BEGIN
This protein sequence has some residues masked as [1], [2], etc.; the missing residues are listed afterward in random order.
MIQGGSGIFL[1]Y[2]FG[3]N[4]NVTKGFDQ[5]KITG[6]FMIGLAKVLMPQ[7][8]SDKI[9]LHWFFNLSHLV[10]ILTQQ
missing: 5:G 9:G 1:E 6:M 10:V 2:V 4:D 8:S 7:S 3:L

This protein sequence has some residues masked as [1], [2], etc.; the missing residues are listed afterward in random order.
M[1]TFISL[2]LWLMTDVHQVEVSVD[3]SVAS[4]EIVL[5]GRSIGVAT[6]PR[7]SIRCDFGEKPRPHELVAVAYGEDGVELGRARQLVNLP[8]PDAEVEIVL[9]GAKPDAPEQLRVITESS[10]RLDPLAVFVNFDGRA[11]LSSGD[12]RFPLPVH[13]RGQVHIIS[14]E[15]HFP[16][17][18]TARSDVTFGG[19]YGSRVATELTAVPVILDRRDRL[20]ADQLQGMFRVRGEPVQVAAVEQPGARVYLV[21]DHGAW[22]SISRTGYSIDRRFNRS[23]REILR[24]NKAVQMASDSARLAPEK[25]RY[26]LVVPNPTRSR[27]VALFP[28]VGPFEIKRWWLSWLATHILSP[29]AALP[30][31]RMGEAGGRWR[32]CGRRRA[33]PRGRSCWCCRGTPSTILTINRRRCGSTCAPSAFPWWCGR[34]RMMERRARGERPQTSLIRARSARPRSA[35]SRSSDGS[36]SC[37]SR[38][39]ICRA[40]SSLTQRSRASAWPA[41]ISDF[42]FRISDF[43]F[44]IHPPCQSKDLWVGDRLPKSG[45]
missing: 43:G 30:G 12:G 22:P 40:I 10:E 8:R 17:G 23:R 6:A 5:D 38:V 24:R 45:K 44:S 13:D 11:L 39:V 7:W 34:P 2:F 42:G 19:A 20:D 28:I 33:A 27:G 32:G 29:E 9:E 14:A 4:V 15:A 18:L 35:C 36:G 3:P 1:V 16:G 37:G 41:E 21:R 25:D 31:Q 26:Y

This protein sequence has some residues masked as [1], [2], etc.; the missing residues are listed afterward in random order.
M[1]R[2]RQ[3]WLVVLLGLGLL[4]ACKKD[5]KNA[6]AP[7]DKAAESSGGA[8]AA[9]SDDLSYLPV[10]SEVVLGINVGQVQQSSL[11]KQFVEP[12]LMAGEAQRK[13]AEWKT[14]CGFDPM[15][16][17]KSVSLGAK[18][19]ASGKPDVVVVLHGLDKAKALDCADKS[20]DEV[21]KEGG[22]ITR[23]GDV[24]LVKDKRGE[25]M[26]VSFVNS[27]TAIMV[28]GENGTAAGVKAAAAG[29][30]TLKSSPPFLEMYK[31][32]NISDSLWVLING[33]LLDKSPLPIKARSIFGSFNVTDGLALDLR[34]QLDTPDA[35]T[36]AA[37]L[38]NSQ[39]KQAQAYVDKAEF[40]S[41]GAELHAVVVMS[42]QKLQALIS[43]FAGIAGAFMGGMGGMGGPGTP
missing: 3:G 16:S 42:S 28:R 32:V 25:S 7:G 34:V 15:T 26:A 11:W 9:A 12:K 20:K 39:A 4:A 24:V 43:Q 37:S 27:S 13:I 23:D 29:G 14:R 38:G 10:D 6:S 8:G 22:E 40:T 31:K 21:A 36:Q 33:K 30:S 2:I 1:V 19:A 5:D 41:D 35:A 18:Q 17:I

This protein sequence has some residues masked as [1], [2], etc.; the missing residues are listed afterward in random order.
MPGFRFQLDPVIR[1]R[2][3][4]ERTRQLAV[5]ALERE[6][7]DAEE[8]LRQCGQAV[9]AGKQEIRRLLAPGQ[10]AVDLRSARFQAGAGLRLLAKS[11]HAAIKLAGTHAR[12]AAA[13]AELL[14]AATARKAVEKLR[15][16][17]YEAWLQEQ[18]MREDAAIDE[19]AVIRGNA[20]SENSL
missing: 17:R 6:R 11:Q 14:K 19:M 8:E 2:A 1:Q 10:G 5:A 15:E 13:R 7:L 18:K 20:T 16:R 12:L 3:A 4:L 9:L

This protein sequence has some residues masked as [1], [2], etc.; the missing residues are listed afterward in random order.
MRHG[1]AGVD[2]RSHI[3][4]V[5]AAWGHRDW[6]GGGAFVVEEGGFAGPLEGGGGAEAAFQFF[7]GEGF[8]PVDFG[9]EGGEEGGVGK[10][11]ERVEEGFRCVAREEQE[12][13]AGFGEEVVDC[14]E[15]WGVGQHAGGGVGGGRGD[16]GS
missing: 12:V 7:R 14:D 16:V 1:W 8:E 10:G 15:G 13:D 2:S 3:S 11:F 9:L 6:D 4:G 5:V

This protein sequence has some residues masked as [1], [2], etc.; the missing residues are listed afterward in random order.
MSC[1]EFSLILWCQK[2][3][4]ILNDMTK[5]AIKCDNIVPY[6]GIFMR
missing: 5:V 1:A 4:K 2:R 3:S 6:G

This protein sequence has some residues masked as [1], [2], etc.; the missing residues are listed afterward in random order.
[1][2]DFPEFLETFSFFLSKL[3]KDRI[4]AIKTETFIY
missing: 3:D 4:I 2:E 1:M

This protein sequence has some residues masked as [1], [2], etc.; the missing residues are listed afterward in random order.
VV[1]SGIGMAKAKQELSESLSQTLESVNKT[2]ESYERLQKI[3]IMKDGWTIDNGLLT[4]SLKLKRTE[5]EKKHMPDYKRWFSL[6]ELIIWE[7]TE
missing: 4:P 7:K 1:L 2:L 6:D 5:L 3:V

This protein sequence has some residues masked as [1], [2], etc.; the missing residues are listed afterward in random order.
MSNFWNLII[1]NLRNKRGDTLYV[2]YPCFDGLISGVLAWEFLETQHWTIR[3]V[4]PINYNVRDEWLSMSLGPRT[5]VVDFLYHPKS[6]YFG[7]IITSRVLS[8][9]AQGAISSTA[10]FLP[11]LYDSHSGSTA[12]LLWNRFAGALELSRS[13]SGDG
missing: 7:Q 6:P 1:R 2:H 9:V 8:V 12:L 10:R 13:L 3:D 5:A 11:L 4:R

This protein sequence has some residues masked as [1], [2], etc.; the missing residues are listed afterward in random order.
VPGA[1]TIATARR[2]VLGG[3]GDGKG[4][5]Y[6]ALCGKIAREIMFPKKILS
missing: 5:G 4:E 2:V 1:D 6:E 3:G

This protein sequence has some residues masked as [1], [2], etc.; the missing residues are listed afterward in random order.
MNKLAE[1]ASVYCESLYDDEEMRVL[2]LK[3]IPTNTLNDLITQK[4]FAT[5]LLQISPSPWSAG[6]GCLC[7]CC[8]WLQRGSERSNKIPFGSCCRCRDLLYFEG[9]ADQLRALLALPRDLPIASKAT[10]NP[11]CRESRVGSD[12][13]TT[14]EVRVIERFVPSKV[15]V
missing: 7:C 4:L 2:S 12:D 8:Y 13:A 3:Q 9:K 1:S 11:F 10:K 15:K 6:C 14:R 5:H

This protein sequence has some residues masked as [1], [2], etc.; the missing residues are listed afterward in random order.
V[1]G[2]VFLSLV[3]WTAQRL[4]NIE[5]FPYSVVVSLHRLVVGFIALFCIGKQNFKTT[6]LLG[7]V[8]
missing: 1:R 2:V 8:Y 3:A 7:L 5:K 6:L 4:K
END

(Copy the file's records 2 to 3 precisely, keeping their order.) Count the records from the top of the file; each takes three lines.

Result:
This protein sequence has some residues masked as [1], [2], etc.; the missing residues are listed afterward in random order.
M[1]TFISL[2]LWLMTDVHQVEVSVD[3]SVAS[4]EIVL[5]GRSIGVAT[6]PR[7]SIRCDFGEKPRPHELVAVAYGEDGVELGRARQLVNLP[8]PDAEVEIVL[9]GAKPDAPEQLRVITESS[10]RLDPLAVFVNFDGRA[11]LSSGD[12]RFPLPVH[13]RGQVHIIS[14]E[15]HFP[16][17][18]TARSDVTFGG[19]YGSRVATELTAVPVILDRRDRL[20]ADQLQGMFRVRGEPVQVAAVEQPGARVYLV[21]DHGAW[22]SISRTGYSIDRRFNRS[23]REILR[24]NKAVQMASDSARLAPEK[25]RY[26]LVVPNPTRSR[27]VALFP[28]VGPFEIKRWWLSWLATHILSP[29]AALP[30][31]RMGEAGGRWR[32]CGRRRA[33]PRGRSCWCCRGTPSTILTINRRRCGSTCAPSAFPWWCGR[34]RMMERRARGERPQTSLIRARSARPRSA[35]SRSSDGS[36]SC[37]SR[38][39]ICRA[40]SSLTQRSRASAWPA[41]ISDF[42]FRISDF[43]F[44]IHPPCQSKDLWVGDRLPKSG[45]
missing: 43:G 30:G 12:G 22:P 40:I 10:E 8:R 17:G 23:R 6:A 5:D 38:V 24:R 45:K 44:S 13:D 11:L 39:V 7:W 34:P 2:F 42:G 19:A 20:D 28:I 33:A 27:G 32:G 29:E 9:E 14:A 4:V 15:A 18:L 35:C 36:G 3:P 1:V 16:G 37:G 41:E 21:R 25:D 31:Q 26:Y

This protein sequence has some residues masked as [1], [2], etc.; the missing residues are listed afterward in random order.
M[1]R[2]RQ[3]WLVVLLGLGLL[4]ACKKD[5]KNA[6]AP[7]DKAAESSGGA[8]AA[9]SDDLSYLPV[10]SEVVLGINVGQVQQSSL[11]KQFVEP[12]LMAGEAQRK[13]AEWKT[14]CGFDPM[15][16][17]KSVSLGAK[18][19]ASGKPDVVVVLHGLDKAKALDCADKS[20]DEV[21]KEGG[22]ITR[23]GDV[24]LVKDKRGE[25]M[26]VSFVNS[27]TAIMV[28]GENGTAAGVKAAAAG[29][30]TLKSSPPFLEMYK[31][32]NISDSLWVLING[33]LLDKSPLPIKARSIFGSFNVTDGLALDLR[34]QLDTPDA[35]T[36]AA[37]L[38]NSQ[39]KQAQAYVDKAEF[40]S[41]GAELHAVVVMS[42]QKLQALIS[43]FAGIAGAFMGGMGGMGGPGTP
missing: 3:G 16:S 42:S 28:R 32:V 25:S 7:G 34:V 15:T 26:A 11:W 9:A 12:K 20:K 39:A 4:A 24:V 43:Q 37:S 27:S 13:I 23:D 29:G 14:R 38:G 10:D 6:S 8:G 22:E 40:T 31:K 21:A 36:Q 33:K 30:S 2:I 1:V 19:A 5:D 41:D 35:A 18:Q 17:I